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Thread: Electric Nanos - what percentage rate are you boiling at?

  1. #1
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    Electric Nanos - what percentage rate are you boiling at?

    Just curious as to what kind of boil rate people are using on small systems (especially if you happen to be running a 3-bbl system which is what we have). We're running at 60% and don't seem to be getting as lot of boil-off (only like 2-3 gallons from a batch). Should I bump that up a bit?

  2. #2
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    Quote Originally Posted by somenerve View Post
    Just curious as to what kind of boil rate people are using on small systems (especially if you happen to be running a 3-bbl system which is what we have). We're running at 60% and don't seem to be getting as lot of boil-off (only like 2-3 gallons from a batch). Should I bump that up a bit?
    No one can answer your question with the information you provided. If you have 10 KW of electric heat and you're running 60%, that's 6 KW. If you have 20 KW of heat, and you run 60%, that's 12 KW. 12 KW into 3bbl of wort is going to be a lot different than 6 KW into the same size.

    In general, adjust your system to get the boiloff rate you want. If 60% is not enough to get there, increase it. If you get carmelization or burning on the elements before you get to the level where your boiloff is good, you've got a problem, because your watt density is too high.

    Regards,
    Mike Sharp

  3. #3
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    Quote Originally Posted by rdcpro View Post
    No one can answer your question with the information you provided. If you have 10 KW of electric heat and you're running 60%, that's 6 KW. If you have 20 KW of heat, and you run 60%, that's 12 KW. 12 KW into 3bbl of wort is going to be a lot different than 6 KW into the same size.

    In general, adjust your system to get the boiloff rate you want. If 60% is not enough to get there, increase it. If you get carmelization or burning on the elements before you get to the level where your boiloff is good, you've got a problem, because your watt density is too high.

    Regards,
    Mike Sharp
    Thanks Mike! I totally spaced the wattage factor. For the record, we're running 22 KW (4 * 5500).
    I put the same question to Tyler at Stout Tanks and he was kind enough to send me a link with an Excel worksheet for computing boil-off. Comes in very handy!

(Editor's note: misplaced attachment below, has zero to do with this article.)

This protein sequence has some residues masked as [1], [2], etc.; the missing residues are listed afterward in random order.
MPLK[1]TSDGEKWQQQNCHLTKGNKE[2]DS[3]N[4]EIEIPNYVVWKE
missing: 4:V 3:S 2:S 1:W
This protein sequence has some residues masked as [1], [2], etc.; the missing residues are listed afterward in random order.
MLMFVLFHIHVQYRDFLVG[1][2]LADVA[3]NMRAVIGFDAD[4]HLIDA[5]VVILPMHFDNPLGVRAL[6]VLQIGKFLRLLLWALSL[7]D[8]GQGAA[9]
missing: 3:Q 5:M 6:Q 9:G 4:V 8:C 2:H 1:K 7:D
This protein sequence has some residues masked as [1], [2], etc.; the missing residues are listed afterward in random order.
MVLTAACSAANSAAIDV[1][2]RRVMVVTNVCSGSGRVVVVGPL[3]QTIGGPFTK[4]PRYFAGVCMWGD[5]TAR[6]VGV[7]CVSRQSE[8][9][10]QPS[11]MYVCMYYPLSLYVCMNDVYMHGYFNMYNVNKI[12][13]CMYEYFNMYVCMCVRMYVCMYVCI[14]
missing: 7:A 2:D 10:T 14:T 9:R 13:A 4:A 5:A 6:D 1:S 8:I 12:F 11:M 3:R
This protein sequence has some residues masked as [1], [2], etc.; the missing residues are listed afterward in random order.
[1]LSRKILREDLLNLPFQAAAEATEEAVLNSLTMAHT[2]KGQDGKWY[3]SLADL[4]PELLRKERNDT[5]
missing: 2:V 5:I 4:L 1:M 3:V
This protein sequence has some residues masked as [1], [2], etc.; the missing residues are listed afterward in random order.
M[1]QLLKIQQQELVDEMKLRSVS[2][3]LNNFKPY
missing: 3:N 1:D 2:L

4. #4
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    Quote Originally Posted by somenerve View Post
    Thanks Mike! I totally spaced the wattage factor. For the record, we're running 22 KW (4 * 5500).
    I put the same question to Tyler at Stout Tanks and he was kind enough to send me a link with an Excel worksheet for computing boil-off. Comes in very handy!
    can you share the spreadsheet? we have the same kettle with 4 5500w elements but havent brewed with it yet.

    EDIT Nevermind, I found it. according to the spreadsheet , if you boild for even just an hour at 60% you should be seeing 5.5 gallons of boil off not 2 or 3 unless im reading it wrong?
    Last edited by augiedoggy; 06-21-2018 at 05:55 AM.

  5. #5
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    Oops - sorry - I meant to include the link in my previous post. Here it is:

    https://conical-fermenter.com/Electr...Worksheet.html

  6. #6
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    Quote Originally Posted by somenerve View Post
    Thanks Mike! I totally spaced the wattage factor. For the record, we're running 22 KW (4 * 5500).
    I put the same question to Tyler at Stout Tanks and he was kind enough to send me a link with an Excel worksheet for computing boil-off. Comes in very handy!
    One thing I can think of that can cause your numbers to be low is the actual voltage you're running the elements at. If they are rated 5500 watts at 240 volts, they will produce significantly less power if you're running them on a 208 volt wye electrical system, which is common in an industrial setting. A wattage rating is only relevant at a particular voltage. I don't know what yours are, though. I'm guessing they're similar to standard 5500 watt water elements, which are probably rated at 240V.

    If you have access to a clamp-on ammeter, you can measure the current to each of the elements, and measure the voltage across each one. Then you can figure out the actual wattage under your conditions. If these are simple single phase elements, you use this formula:

    P = I * E
    or,
    power (watts) = current (amps) * voltage (volts)

    Three phase power uses a different formula. If you want to measure the panel as a whole, you need to figure out how the elements are connected, and it's much more complicated than measuring each one, and adding them up.

    It goes without saying to be careful making this measurement, and it should be done by a qualified person.

    Regards,
    Mike Sharp

  7. #7
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    Portland, OR
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    We run 100% until we hit the boil. Then we run through the break (about 10 min) then turn down to about 80-85. We are running 2 x 5500 watt elements.
    Jason Blair
    MadCow Brewing Company

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